To His Good Purpose

by Jeremy O'Bryan

Does God bring trouble upon people? Is God to blame for our suffering?

Read This!

This weekend I spent some time at Wagner’s German Bakery in Olympia studying a random Bible passage. With no particular plan in mind, just my thick blue Bible, a pen, and a notebook, I thumbed to a page, stopping in the Gospel According to Matthew.

I began reading near the end of Chapter 22, where some Jews in Jerusalem are grilling Jesus about some details of the law and of the Scriptures. With his answers he pretty much shuts up his critics. Verse 46 says “No one could say a word in reply, and from that day on no one dared to ask him any more questions.”

The Christ then turns to the crowds and his disciples and lets loose a tirade upon the heads of the teachers of the law, the Pharisees and their ilk.

“Woe to you, teachers of the law and Pharisees, you hypocrites!” he says. He delivers this harsh blow seven times in Chapter 23, each time pointing out just how these Jewish zealots are missing the point. By the end of Chapter 23 it’s easy to understand the phrase we often hear about fearing the Lord.All this chastisement is great fun and very revealing about the nature of God. But it’s that statement in Verse 34 that caused me to pause.

“… I am sending you prophets and wise men and teachers. Some of them you will kill and crucify; others you will flog in your synagogues and pursue from town to town.”

This behavior that Christ knows the Pharisees will do, he asserts, will lead to their condemnation.

We often view this passage as Christ-centric, as in his judgement and wrath; or Pharisee-centric, as in their pride and hypocrisy — how NOT to be.

I had the temporary depth of mind to look further into this story …

“I am sending you prophets and wise men and teachers …”

Hmmm. What about them? What if we look at the story from the their perspectives? We usually don’t consider what it must be like to be the prophet, the wise man, the teacher.Here’s an innocent bystander to whom God gives a heart of understanding. This man will then be sent to speak the truth of the Gospel — sent to be pursued, flogged, stoned, crucified, and killed.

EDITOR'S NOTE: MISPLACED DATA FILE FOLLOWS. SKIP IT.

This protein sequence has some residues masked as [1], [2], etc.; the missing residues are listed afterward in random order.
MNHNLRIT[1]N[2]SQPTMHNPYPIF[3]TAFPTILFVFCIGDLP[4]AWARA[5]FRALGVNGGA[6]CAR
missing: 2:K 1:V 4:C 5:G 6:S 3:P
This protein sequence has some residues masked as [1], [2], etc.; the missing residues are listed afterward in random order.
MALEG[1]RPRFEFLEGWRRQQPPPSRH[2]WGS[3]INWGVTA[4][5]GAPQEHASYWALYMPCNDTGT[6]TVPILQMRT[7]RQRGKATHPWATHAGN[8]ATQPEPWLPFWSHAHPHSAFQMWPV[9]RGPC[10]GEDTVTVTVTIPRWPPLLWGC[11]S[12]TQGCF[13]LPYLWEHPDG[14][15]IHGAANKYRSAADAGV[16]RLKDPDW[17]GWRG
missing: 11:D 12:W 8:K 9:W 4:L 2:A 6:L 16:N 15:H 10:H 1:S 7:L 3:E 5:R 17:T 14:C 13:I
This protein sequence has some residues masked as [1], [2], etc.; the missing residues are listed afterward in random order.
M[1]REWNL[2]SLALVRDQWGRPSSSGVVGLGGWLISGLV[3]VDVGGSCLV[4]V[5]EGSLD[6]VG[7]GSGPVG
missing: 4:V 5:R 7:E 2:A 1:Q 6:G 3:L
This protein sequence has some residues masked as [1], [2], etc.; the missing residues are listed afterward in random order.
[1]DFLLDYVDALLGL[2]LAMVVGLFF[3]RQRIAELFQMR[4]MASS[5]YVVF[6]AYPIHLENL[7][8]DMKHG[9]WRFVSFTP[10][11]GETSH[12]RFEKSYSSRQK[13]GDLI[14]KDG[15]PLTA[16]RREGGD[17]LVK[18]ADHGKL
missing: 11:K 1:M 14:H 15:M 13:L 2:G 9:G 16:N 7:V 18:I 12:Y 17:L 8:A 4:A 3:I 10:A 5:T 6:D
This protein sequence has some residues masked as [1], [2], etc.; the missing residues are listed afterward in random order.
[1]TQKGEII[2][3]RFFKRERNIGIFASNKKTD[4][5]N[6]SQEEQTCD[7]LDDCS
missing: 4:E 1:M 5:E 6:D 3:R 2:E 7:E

Isn’t this what Jesus is saying? That he sends people to be killed? Wise people? People with caring hearts? Killed!

My time of study ended with the kind of clarity that only comes with several cups of freshly brewed coffee. The central thought? That God may, should he choose, turn me, or you, over to be beaten down, robbed, raped, or killed.

But why? What if I’ve asked him to transform me? Promised to love him? Been really good to everyone? Sacrificed for social justice? If He has promised to forgive my wickedness and remember my sin no more, why would He inflict this damage on me?

The words I kept hearing in my mind:

To His.

Good.

Purpose.

Who am I to question God, who is both Good and Sovereign? I don’t believe that every act of evil or every injustice is directly caused by God. I know about the Fall of Man and understand something about free will. But I must acknowledge that God may, To His Good Purpose, deliver me to a beating, or indeed to my own death.

So, back to my two-part lead question.Does God bring trouble upon people? Is God to blame for our suffering?

Yes. And no.

But while God may indeed set an unfortunate occasion upon me, it is completely up to me how I respond. Do I suffer? Or do I rejoice? Do I cower in fear and chalk it up to some punishment God is inflicting upon me? Perhaps the path I choose truly determines what I think about God and His Sovereignty, His Goodness, His Good Purpose. It helps me to remember this from Paul’s letter to the Romans:

“And we know that in all things God works for the good of those who love Him, who have been called according to his good purpose.” (Romans 8:28)

I wonder what you think about it.

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